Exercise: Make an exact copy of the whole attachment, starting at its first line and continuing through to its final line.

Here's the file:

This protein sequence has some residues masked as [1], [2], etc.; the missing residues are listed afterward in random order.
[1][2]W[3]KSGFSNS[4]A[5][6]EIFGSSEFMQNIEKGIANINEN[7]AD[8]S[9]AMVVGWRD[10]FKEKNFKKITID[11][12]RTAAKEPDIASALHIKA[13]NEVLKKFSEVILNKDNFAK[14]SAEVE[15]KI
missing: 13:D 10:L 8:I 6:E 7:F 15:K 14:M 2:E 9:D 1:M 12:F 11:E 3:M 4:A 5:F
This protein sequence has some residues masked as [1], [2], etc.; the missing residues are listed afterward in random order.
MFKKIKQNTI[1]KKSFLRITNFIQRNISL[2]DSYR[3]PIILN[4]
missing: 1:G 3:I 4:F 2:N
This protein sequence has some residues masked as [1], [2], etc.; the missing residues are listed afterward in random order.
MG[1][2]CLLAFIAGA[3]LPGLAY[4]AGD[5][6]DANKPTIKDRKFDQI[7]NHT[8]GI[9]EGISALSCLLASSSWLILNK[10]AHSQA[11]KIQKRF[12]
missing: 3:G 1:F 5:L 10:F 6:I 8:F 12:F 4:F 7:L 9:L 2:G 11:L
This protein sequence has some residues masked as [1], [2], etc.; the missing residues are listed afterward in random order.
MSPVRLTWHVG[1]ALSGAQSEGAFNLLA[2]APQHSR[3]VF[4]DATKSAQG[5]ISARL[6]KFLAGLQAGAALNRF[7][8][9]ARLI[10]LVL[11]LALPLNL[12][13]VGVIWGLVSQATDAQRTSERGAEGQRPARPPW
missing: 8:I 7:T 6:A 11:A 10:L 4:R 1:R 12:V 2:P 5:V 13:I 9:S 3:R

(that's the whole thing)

This protein sequence has some residues masked as [1], [2], etc.; the missing residues are listed afterward in random order.
[1][2]W[3]KSGFSNS[4]A[5][6]EIFGSSEFMQNIEKGIANINEN[7]AD[8]S[9]AMVVGWRD[10]FKEKNFKKITID[11][12]RTAAKEPDIASALHIKA[13]NEVLKKFSEVILNKDNFAK[14]SAEVE[15]KI
missing: 13:D 10:L 8:I 6:E 7:F 15:K 14:M 2:E 9:D 1:M 12:F 11:E 3:M 4:A 5:F
This protein sequence has some residues masked as [1], [2], etc.; the missing residues are listed afterward in random order.
MFKKIKQNTI[1]KKSFLRITNFIQRNISL[2]DSYR[3]PIILN[4]
missing: 1:G 3:I 4:F 2:N
This protein sequence has some residues masked as [1], [2], etc.; the missing residues are listed afterward in random order.
MG[1][2]CLLAFIAGA[3]LPGLAY[4]AGD[5][6]DANKPTIKDRKFDQI[7]NHT[8]GI[9]EGISALSCLLASSSWLILNK[10]AHSQA[11]KIQKRF[12]
missing: 3:G 1:F 5:L 10:F 6:I 8:F 12:F 4:F 7:L 9:L 2:G 11:L
This protein sequence has some residues masked as [1], [2], etc.; the missing residues are listed afterward in random order.
MSPVRLTWHVG[1]ALSGAQSEGAFNLLA[2]APQHSR[3]VF[4]DATKSAQG[5]ISARL[6]KFLAGLQAGAALNRF[7][8][9]ARLI[10]LVL[11]LALPLNL[12][13]VGVIWGLVSQATDAQRTSERGAEGQRPARPPW
missing: 8:I 7:T 6:A 11:A 10:L 4:R 1:R 12:V 2:P 5:V 13:I 9:S 3:R